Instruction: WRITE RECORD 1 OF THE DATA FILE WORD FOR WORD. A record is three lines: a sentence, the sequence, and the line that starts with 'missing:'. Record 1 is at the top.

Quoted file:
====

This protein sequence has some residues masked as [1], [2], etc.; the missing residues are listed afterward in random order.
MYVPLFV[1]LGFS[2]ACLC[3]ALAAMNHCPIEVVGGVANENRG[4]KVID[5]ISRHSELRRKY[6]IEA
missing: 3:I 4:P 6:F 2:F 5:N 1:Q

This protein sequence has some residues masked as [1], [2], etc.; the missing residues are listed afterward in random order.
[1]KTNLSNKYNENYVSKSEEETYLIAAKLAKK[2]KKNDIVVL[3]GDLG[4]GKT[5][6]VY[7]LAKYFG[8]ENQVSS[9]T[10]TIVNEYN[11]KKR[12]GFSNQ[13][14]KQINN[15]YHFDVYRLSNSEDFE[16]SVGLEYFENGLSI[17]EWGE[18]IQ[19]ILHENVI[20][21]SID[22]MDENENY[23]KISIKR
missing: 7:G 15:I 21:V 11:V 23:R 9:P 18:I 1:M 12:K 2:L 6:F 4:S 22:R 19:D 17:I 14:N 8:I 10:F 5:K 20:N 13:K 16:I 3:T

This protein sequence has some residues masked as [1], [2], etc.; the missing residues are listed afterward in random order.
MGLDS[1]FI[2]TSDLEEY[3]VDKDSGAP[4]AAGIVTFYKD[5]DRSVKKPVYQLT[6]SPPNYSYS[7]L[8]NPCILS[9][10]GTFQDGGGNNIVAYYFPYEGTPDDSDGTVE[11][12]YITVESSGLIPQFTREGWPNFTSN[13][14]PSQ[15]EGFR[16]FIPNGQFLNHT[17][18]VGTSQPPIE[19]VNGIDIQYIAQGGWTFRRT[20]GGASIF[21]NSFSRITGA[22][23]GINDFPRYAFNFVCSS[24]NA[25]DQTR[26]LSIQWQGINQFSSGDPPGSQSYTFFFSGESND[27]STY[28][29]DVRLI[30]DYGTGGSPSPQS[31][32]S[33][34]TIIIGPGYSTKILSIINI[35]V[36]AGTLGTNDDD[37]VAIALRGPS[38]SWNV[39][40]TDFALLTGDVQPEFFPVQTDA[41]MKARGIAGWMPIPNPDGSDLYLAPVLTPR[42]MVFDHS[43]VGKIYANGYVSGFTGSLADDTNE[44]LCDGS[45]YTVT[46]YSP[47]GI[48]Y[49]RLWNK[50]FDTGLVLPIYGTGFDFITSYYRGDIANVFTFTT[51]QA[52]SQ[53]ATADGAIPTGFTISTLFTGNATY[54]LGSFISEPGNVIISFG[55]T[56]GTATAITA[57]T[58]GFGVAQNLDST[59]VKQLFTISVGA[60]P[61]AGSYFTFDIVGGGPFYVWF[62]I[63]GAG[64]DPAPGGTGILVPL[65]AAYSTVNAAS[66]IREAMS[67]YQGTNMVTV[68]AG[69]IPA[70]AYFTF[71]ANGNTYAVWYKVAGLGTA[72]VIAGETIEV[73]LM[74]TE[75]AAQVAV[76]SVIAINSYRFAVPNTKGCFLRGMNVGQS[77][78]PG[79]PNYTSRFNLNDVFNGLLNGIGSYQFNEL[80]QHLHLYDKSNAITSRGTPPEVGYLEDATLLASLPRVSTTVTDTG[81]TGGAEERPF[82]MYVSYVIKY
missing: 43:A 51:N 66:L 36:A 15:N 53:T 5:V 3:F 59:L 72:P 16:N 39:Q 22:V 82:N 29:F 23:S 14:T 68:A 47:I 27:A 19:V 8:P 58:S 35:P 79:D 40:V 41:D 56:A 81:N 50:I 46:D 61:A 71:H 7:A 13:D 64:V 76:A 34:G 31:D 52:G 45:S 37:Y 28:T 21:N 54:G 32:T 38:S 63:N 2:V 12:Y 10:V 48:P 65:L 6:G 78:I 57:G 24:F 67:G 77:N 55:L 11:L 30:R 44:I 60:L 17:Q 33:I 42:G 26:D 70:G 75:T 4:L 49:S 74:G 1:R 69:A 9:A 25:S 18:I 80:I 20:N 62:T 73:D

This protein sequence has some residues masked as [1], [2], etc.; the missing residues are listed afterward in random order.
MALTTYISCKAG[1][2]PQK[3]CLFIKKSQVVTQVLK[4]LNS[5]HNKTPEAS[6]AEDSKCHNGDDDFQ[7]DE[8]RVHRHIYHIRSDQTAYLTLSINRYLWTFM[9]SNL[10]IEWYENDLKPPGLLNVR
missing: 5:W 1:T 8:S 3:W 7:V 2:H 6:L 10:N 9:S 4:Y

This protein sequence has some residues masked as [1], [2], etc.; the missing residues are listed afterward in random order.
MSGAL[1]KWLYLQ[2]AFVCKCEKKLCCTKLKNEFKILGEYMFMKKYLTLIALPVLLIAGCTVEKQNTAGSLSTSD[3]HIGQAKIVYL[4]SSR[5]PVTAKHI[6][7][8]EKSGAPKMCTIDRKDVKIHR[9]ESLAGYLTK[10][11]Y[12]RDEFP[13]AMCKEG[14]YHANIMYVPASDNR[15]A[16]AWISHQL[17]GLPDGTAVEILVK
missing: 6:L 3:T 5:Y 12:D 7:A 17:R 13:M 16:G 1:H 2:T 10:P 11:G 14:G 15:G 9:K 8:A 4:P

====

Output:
This protein sequence has some residues masked as [1], [2], etc.; the missing residues are listed afterward in random order.
MYVPLFV[1]LGFS[2]ACLC[3]ALAAMNHCPIEVVGGVANENRG[4]KVID[5]ISRHSELRRKY[6]IEA
missing: 3:I 4:P 6:F 2:F 5:N 1:Q